Eglash Quits L.A. Inspector General’s Job
Jeffrey C. Eglash, the Los Angeles Police Commission’s inspector general, said Thursday that he has accepted an offer to work for a private law firm and will resign from his civilian watchdog position by the end of November.
Eglash, a former federal prosecutor, said he has made significant strides in strengthening the role and authority of the inspector general’s office during his 3 1/2 years on the job, but more still needs to be done to enhance civilian oversight of the historically insular Los Angeles Police Department.
“I feel like I’ve accomplished some good things here, but I’m anxious to get back to the practice of law,” Eglash said. “I’m looking for some new challenges.”
Eglash’s tenure as inspector general coincided with a turbulent time for the LAPD, marked by the Rampart corruption scandal and the subsequent insertion of a federal monitor to oversee sweeping reforms.
Eglash expanded the staff of the inspector general’s office from 12 to 32, spearheaded the commission’s investigation into the Rampart allegations, highlighted problems with departmental investigations into police shootings and produced numerous audits on discipline, use of force and other issues.
Joseph A. Gunn, the commission’s executive director, said he would miss working with Eglash, whom he described as a man of high integrity.
“He has a real passion for the job. He really believed in its mission,” Gunn said.
Commission President Rick Caruso said the panel plans a comprehensive search for Eglash’s replacement.
“We’re going to find the best person out there for this job,” Caruso said. “We’re going to start collecting resumes right away.”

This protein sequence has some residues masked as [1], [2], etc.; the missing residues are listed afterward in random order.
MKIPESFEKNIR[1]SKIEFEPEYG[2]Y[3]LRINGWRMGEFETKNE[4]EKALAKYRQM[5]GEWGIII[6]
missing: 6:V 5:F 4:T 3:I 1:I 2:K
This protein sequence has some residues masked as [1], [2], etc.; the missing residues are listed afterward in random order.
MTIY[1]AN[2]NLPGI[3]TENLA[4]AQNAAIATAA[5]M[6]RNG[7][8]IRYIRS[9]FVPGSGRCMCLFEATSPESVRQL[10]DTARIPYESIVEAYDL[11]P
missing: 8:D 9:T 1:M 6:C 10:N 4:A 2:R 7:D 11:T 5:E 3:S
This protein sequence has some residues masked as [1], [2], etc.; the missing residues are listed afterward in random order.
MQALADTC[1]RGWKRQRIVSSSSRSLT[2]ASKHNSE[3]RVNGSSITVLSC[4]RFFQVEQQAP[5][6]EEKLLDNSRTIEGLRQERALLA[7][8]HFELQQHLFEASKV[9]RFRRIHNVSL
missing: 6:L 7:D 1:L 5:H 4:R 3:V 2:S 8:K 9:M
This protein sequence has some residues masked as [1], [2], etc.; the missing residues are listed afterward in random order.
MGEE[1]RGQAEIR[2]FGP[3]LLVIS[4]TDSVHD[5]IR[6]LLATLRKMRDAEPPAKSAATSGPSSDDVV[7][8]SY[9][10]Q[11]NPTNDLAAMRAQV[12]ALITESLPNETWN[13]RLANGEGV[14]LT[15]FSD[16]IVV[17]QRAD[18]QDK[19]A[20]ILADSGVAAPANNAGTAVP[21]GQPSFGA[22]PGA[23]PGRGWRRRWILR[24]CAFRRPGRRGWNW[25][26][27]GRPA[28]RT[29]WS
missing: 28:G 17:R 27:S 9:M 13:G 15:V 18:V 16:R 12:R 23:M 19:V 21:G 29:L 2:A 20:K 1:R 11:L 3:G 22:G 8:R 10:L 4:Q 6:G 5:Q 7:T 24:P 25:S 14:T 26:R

Other city leaders praised Eglash’s efforts and said they were disappointed to see him leave.
“It is a tremendous loss for public safety and civil rights in Los Angeles,” said City Councilman Jack Weiss, who once worked with Eglash in the U.S. attorney’s office. “Jeff Eglash came into the inspector general’s position at a time when it had been marginalized and there were many who did not want that model of oversight to succeed. Through his hard work and innate fairness, he turned the ship around.”
Though he sought to maintain a low profile on the job, Eglash clashed frequently with department commanders, former Chief Bernard C. Parks and even his own commission bosses. Much of the tension centered on his access to information and authority to independently investigate complaints.
At times, he was excluded from LAPD meetings, even ones attended by commissioners or representatives from other city agencies.
“The working relationship was strained, but I think it’s improving,” Eglash said. “It’s still not to the point where I’d like it to be.”
Many of Eglash’s reports and findings put him at odds with Parks, forcing the five civilian police commissioners to choose between supporting their inspector general or supporting their chief.
The commission, in a 3-2 vote, sided with Eglash when they ruled that the 1999 fatal shooting of Margaret Mitchell, a homeless woman stopped by officers while trying to retrieve her shopping cart, had been unjustified. The chief said the shooting was within departmental rules.